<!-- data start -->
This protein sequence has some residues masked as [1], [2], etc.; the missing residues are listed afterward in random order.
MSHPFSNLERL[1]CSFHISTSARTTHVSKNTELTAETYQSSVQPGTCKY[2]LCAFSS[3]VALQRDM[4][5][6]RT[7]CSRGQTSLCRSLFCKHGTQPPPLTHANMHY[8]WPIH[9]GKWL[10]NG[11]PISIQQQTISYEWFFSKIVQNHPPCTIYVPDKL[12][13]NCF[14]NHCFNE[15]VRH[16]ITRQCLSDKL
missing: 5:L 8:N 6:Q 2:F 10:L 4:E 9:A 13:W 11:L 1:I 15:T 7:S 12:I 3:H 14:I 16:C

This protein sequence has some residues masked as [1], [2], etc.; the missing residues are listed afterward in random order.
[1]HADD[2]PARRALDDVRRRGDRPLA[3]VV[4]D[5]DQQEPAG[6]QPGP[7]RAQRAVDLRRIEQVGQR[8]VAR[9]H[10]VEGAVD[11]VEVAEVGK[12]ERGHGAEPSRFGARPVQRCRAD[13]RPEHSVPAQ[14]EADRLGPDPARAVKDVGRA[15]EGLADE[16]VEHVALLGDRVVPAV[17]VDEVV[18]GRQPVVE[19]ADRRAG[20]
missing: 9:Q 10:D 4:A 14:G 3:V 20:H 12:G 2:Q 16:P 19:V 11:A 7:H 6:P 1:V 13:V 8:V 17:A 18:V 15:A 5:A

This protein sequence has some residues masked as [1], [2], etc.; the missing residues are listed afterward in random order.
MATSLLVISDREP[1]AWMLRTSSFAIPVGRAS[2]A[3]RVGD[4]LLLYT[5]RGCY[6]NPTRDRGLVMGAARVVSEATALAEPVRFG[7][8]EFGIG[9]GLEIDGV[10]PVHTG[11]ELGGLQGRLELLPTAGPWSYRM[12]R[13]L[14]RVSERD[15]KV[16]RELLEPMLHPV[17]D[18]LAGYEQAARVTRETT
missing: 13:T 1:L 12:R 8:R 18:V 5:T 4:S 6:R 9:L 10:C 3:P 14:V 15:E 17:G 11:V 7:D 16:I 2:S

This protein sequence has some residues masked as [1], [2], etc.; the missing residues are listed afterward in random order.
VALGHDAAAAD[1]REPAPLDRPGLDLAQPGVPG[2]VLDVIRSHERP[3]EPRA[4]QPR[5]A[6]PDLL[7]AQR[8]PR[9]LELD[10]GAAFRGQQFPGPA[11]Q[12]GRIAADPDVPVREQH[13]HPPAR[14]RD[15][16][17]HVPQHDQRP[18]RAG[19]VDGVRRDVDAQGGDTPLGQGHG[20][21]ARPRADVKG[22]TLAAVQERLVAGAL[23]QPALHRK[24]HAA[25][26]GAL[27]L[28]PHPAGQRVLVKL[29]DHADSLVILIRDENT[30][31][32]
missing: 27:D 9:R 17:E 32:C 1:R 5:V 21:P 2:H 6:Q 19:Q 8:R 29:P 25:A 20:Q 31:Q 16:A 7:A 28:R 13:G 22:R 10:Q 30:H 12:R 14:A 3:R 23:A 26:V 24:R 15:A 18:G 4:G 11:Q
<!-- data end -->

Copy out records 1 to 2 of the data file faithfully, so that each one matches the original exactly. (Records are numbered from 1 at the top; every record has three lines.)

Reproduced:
This protein sequence has some residues masked as [1], [2], etc.; the missing residues are listed afterward in random order.
MSHPFSNLERL[1]CSFHISTSARTTHVSKNTELTAETYQSSVQPGTCKY[2]LCAFSS[3]VALQRDM[4][5][6]RT[7]CSRGQTSLCRSLFCKHGTQPPPLTHANMHY[8]WPIH[9]GKWL[10]NG[11]PISIQQQTISYEWFFSKIVQNHPPCTIYVPDKL[12][13]NCF[14]NHCFNE[15]VRH[16]ITRQCLSDKL
missing: 5:L 8:N 6:Q 2:F 10:L 4:E 9:A 13:W 11:L 1:I 15:T 7:S 12:I 3:H 14:I 16:C

This protein sequence has some residues masked as [1], [2], etc.; the missing residues are listed afterward in random order.
[1]HADD[2]PARRALDDVRRRGDRPLA[3]VV[4]D[5]DQQEPAG[6]QPGP[7]RAQRAVDLRRIEQVGQR[8]VAR[9]H[10]VEGAVD[11]VEVAEVGK[12]ERGHGAEPSRFGARPVQRCRAD[13]RPEHSVPAQ[14]EADRLGPDPARAVKDVGRA[15]EGLADE[16]VEHVALLGDRVVPAV[17]VDEVV[18]GRQPVVE[19]ADRRAG[20]
missing: 9:Q 10:D 4:A 14:G 3:V 20:H 12:G 2:Q 16:P 19:V 11:A 7:H 6:P 1:V 13:V 8:V 17:A 18:V 15:A 5:A